“The Last of Us” Makes Video Game Adaptations Hot, and Queer

The groundbreaking series and other game-inspired shows are leaning into LGBTQ storylines and characters

As The Last of Us season finale looms (ratings for HBOMax’s hit post-apocalyptic action-drama have decent odds of competing with Oscars viewership when it airs Sunday), the impact of the groundbreaking thriller about a (real!) zombifying fungus is crystallizing.

Over eight deftly-crafted episodes, show co-creators Craig Mazin and Neil Druckmann have lain waste to the idea that video games can’t translate to meaningful narrative series, which gamers have been saying for a long time. “It was always going to happen eventually,” wrote Ryan Coogan in the Independent. “The dorks won the culture wars a long time ago; now that we live in a world where most of our mothers can identify Rocket Raccoon on sight, it was only a matter of time before gamers managed to shed the decades-old image of a maladjusted Dorito-stained gremlin living in their mother’s basement.”

True, The Last of Us wasn’t just any video game: The much-lauded, multi-award-winning title was a standout upon its release in 2013, and 2020’s The Last of Us 2 went boldly forward from there (we’ll get to that). But the masterful way the show’s first season courted both seasoned gamers and newcomers sets a high bar for all the other game-inspired shows and movies in the pipeline. There sure are a lot of them, shaping up to fill the inevitable void when viewers succumb to Marvel and DC ennui. Apple TV+ is even rolling out a Taron Egerton-starring Tetris movie, billing it as a “Cold War-era thriller on steroids.”

You’ve got to hope Mazin and Druckmann are basking in the impact the series has had in the industry and the timeliness of its surprisingly emotional storylines. It’s been hugely heartening to see, as the GOP continues its noxious war on gay, trans, and nonbinary people, that this gore-splattered zombie thriller embraces its LGBTQ+ characters, moving miles away from a genre that nearly a decade ago spawned the misogynist hatefest known as Gamergate.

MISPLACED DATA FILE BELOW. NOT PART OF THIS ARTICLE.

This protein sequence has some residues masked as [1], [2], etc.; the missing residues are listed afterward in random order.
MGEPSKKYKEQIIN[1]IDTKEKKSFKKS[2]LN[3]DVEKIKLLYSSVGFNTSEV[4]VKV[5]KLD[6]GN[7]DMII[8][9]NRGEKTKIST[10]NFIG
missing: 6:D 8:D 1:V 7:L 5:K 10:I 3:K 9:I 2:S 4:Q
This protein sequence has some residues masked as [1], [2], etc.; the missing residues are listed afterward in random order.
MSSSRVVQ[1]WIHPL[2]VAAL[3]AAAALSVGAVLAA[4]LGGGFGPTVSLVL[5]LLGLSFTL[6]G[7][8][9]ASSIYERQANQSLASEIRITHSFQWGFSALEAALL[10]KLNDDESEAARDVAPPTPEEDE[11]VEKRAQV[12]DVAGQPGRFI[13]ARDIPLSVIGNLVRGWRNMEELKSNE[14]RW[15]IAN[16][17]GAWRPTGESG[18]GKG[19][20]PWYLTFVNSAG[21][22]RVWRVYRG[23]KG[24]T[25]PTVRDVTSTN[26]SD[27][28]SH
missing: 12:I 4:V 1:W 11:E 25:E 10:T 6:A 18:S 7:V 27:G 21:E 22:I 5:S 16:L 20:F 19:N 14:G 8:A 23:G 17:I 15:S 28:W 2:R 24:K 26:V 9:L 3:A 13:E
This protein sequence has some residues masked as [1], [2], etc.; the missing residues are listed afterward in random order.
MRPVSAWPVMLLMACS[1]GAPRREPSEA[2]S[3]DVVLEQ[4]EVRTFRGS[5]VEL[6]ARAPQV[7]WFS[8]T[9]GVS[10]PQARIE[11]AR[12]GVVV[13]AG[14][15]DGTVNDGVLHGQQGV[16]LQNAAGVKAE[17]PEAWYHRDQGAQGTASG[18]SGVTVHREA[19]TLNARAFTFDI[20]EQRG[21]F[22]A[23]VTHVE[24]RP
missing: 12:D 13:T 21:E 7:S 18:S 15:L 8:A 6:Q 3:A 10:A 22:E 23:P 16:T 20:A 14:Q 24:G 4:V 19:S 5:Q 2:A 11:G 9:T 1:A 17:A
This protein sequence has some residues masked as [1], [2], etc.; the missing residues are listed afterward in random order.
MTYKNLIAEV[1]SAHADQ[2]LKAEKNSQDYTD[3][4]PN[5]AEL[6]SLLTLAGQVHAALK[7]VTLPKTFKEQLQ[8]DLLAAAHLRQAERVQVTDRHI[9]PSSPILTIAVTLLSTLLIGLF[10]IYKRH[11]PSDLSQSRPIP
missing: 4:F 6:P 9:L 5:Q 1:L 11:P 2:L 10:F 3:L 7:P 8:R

Episode three, dubbed “Long Long Time,” is already widely viewed as the show’s masterpiece. It barely included the series leads, diverting into a love story between Bill (Nick Offerman) and Frank (Murray Bartlett), while episode seven saw Ellie’s (Bella Ramsey) friendship with fledgling Firefly Riley (Storm Reid) deepen into a kiss before things inevitably go south.

Furthermore, TLOU stars the proudly nonbinary Ramsey, who’s celebrated the “gay army” defending her against online homophobes. Meanwhile, Pedro Pascal, the internet’s daddy, has been a nimble defender of his young co-star.

Reid, for her part, has called homophobic criticism and review-bombing “nonsense,” in a Buzzfeed article that also nicely rounds up delighted fan reactions to her awesome, if doomed, kiss with Ramsey in a post-apocalyptic mall.

As the series heads into production on its second season, things are going to get even spicier. The Last of Us 2 (the game) spawned its own backlash for including a non-gender-conforming female character, a trans character and an exploration of Ellie’s relationship with Dina, a girl who has (maybe?) already been spotted in the show’s Jackson, Wyoming episode.

Twitter can’t wait.

It remains to be seen how queer any of this year’s other game adaptations are, but it’d be surprising if at least some didn’t have an LGBTQ+ presence. Meanwhile, two game titles that haven’t yet been picked up, Mass Effect and Dragon Age, have queer character options, my gaming sources tell me. Get on that, screenwriters! Netflix’s animated Dragon Age: Absolution, an expansion of the game narrative, certainly leans into its queer storylines.

So the gauntlet has been thrown down to bigoted gamers: The future of The Last of Us – and, mark my words, other adaptations – is gonna be queer as hell. Learn to embrace it or miss out on the year you’ve been waiting for.

Stay on top of the latest in L.A. news, food, and culture. Sign up for our newsletters today.